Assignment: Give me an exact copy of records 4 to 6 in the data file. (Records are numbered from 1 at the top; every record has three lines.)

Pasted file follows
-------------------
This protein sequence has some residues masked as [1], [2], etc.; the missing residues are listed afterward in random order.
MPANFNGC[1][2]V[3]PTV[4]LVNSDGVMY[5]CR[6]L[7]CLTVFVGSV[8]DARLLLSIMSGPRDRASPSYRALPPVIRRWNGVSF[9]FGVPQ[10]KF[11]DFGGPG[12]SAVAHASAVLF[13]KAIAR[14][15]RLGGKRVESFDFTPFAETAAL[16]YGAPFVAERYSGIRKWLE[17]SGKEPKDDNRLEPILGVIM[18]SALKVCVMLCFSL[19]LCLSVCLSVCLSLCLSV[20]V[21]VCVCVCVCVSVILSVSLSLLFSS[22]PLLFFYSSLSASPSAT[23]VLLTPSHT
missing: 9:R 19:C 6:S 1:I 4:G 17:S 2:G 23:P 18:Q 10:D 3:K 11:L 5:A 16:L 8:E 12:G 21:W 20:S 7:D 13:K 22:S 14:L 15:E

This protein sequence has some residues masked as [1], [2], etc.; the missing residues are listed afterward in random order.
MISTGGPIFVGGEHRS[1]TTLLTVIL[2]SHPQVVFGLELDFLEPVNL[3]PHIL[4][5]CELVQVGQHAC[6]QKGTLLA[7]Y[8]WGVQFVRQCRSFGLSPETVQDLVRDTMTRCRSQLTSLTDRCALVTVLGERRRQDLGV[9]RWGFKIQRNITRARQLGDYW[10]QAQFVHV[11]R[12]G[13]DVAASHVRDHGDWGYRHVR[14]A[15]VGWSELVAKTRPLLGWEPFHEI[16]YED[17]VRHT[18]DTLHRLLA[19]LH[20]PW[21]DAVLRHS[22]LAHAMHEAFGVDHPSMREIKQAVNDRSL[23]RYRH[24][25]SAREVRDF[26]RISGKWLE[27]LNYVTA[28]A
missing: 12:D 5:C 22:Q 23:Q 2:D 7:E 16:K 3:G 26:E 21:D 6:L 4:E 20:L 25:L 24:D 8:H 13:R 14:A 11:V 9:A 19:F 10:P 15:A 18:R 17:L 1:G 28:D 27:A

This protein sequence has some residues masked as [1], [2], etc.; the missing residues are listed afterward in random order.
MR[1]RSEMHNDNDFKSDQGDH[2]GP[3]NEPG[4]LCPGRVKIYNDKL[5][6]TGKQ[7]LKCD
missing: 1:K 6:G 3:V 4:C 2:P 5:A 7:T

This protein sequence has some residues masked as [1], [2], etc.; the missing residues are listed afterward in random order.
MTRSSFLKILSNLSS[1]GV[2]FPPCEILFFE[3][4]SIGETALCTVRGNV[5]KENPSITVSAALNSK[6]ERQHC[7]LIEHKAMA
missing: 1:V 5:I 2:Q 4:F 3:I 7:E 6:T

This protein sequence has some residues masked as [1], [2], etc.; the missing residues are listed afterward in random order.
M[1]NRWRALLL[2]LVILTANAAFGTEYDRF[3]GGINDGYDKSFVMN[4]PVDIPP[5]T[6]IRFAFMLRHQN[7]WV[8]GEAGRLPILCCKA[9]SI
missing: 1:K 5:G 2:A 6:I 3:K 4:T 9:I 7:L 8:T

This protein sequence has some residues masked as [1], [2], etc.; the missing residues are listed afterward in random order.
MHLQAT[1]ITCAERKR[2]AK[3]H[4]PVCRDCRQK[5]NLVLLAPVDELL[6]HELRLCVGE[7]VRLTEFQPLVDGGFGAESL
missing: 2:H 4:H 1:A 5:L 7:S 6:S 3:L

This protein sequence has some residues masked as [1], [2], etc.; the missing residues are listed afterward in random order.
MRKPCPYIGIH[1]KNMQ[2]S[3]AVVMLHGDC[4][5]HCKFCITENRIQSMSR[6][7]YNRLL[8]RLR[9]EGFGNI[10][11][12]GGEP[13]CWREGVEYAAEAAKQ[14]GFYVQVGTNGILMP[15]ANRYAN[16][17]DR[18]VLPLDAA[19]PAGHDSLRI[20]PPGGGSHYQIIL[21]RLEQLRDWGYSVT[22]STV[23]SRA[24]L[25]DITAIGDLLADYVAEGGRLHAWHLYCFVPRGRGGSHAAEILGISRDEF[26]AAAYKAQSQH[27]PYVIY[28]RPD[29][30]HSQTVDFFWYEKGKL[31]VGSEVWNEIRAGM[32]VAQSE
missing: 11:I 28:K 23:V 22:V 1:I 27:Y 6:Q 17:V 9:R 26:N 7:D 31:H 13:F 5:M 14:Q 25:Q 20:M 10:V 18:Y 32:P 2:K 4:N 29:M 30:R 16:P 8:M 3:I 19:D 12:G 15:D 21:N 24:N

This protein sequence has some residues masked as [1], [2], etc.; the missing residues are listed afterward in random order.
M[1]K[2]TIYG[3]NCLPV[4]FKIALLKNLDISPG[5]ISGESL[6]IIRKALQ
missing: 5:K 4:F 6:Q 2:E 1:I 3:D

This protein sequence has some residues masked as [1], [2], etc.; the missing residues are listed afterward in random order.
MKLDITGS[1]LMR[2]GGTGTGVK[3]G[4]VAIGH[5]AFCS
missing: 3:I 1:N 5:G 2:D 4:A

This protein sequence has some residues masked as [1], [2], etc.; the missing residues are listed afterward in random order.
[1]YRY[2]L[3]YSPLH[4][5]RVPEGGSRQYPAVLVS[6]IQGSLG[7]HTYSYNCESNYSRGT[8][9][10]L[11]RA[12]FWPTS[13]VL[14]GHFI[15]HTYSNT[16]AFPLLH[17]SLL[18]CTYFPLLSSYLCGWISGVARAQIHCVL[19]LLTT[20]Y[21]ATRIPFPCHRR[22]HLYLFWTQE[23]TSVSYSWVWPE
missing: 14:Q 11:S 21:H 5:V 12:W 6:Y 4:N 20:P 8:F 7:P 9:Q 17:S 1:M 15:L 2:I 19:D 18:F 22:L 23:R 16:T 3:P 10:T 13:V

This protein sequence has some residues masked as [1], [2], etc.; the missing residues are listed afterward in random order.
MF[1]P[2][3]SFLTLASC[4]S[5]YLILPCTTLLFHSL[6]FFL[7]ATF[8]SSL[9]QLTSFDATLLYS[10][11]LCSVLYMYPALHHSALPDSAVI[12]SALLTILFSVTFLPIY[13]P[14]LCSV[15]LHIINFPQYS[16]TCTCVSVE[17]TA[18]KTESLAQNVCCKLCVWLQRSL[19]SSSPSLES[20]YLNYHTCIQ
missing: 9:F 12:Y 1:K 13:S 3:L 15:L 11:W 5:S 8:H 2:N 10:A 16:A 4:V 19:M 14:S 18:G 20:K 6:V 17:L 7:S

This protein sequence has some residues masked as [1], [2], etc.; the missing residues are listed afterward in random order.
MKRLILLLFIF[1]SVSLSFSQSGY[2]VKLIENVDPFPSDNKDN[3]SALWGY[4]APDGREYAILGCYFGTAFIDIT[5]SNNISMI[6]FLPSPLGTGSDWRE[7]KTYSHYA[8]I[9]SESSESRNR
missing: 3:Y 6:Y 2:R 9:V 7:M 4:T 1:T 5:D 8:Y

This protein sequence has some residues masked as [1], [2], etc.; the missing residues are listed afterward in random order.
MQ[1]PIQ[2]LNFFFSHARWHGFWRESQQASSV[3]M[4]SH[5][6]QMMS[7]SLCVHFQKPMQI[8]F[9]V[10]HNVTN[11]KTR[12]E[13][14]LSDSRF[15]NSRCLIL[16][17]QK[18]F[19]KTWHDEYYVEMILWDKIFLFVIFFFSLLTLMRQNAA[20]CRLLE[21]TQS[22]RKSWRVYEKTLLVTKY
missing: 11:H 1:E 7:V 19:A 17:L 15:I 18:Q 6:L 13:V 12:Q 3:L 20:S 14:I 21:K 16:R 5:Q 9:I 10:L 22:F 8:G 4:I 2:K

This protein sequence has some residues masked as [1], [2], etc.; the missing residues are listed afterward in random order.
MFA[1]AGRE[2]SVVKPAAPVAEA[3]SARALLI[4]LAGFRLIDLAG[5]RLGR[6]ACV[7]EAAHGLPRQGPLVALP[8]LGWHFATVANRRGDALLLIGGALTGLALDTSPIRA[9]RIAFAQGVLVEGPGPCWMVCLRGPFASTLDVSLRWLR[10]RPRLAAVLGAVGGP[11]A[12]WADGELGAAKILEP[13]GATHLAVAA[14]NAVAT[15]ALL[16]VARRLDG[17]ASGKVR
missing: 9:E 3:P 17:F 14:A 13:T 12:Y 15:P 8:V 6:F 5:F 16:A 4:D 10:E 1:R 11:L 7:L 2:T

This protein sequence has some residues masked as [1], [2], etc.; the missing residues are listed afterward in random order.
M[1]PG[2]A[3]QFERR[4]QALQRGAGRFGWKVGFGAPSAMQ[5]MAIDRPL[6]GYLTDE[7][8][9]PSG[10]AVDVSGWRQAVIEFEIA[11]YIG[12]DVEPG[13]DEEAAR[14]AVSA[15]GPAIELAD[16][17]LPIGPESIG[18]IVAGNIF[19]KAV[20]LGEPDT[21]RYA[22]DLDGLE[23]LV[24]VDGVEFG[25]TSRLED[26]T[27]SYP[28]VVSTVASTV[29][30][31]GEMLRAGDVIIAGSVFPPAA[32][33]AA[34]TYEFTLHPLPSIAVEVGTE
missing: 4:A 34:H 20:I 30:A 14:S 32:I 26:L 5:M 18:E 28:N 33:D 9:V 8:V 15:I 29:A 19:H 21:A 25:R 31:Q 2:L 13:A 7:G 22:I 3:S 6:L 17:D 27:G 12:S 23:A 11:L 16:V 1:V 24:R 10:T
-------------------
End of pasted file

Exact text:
This protein sequence has some residues masked as [1], [2], etc.; the missing residues are listed afterward in random order.
MTRSSFLKILSNLSS[1]GV[2]FPPCEILFFE[3][4]SIGETALCTVRGNV[5]KENPSITVSAALNSK[6]ERQHC[7]LIEHKAMA
missing: 1:V 5:I 2:Q 4:F 3:I 7:E 6:T

This protein sequence has some residues masked as [1], [2], etc.; the missing residues are listed afterward in random order.
M[1]NRWRALLL[2]LVILTANAAFGTEYDRF[3]GGINDGYDKSFVMN[4]PVDIPP[5]T[6]IRFAFMLRHQN[7]WV[8]GEAGRLPILCCKA[9]SI
missing: 1:K 5:G 2:A 6:I 3:K 4:T 9:I 7:L 8:T

This protein sequence has some residues masked as [1], [2], etc.; the missing residues are listed afterward in random order.
MHLQAT[1]ITCAERKR[2]AK[3]H[4]PVCRDCRQK[5]NLVLLAPVDELL[6]HELRLCVGE[7]VRLTEFQPLVDGGFGAESL
missing: 2:H 4:H 1:A 5:L 7:S 6:S 3:L